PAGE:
I’m back from a road trip with family through PA, WV, VA and KY (really not the summer to do this, although gas was a lot cheaper down south). Along with some hiking and biking and fabulous roadside dioramas, I had the pleasure of making a short visit to Appalshop, the legendary arts, media and cultural center in Whitesburg, KY. My fellow archivist here at WITNESS, Chad Hunter, spent two years at Appalshop (and continues as a staff archivist, remotely); I got to see the great vault he was largely responsible for having installed (and in which my kids had no end of fun, crushing each other between the moving shelves.) I got a tour from Caroline Rubens, who took over from Chad about a year or so ago. The archive houses somewhere around 13,000 items, including multiple formats of film, video, audio, and photographs, all depicting myriad aspects of life in the region over the past half-century or so. And I met Elizabeth Barret, the Archive’s director, and a filmmaker responsible for (among others) Stranger with a Camera.
I had seen this remarkable film when it first aired on POV some years ago; I watched it again right before our trip. The film explores the relationship between camera-wielders – filmmakers, journalists, photographers – and their subjects, within the context of the 1967 murder of Hugh O’Connor, a Canadian filmmaker. O’Connor and his team had obtained permission from a miner to film him on his front porch; the owner of the property, a local man named Hobart Ison, got wind of their presence, arrived at the scene and shot O’Connor dead, despite the fact that the crew was retreating. The murder occurred in the wake of Harry Caudill’s Night Comes to the Cumberlands, and subsequent intense focus by news media, VISTA volunteers and others, depicting the Appalachian region as the epitome of desperate rural US poverty. A considerable portion of the population felt belittled and humiliated by such scrutiny, and therefore sympathetic to Ison.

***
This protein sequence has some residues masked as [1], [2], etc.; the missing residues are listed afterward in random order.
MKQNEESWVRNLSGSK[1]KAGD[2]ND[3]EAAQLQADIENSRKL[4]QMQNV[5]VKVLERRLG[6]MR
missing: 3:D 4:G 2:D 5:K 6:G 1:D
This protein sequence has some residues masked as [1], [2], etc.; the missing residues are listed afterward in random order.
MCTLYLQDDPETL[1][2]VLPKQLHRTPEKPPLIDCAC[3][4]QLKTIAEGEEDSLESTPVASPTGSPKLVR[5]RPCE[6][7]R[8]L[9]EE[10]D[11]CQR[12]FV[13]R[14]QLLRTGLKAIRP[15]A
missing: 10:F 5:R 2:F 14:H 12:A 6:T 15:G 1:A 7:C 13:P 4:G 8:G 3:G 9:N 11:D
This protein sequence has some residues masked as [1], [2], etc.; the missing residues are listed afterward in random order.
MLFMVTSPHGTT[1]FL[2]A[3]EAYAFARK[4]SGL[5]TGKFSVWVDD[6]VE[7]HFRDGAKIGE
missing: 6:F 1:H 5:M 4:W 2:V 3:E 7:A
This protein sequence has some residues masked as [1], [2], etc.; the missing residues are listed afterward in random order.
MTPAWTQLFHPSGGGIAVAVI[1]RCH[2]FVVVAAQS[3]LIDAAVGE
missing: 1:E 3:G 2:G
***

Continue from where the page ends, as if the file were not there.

Of course this resonates. Because at WITNESS we facilitate the documentation of human rights transgressions, the stories of victims or abuses, marginalized individuals and communities. Regardless of intentions or means, there is a power relationship implicit in the wielding of a camera, the control of how and when and to whom images are disseminated.
As archivists in guardianship of the unedited, raw – in every sense – material, we are constantly wrestling with when, how and in what manner to allow access. We believe we are ethical and judicious in our decisions but it can be a source of anxiety. Several years ago I was on a panel with an archivist of materials depicting Aboriginal peoples; she believed that the images showing colonial-era subjugation and abuse of native people should suppressed, accessible only through permission of the group’s descendants. She had seen such images misappropriated, used for nefarious purposes, and identified with the humiliation and impotence of the subjects. I found this quite moving but also not tenable; it is easier to manipulate the truth when information is suppressed. But it’s important to be reminded of what it’s like to be on the other side of the camera.
Do see Stranger with a Camera.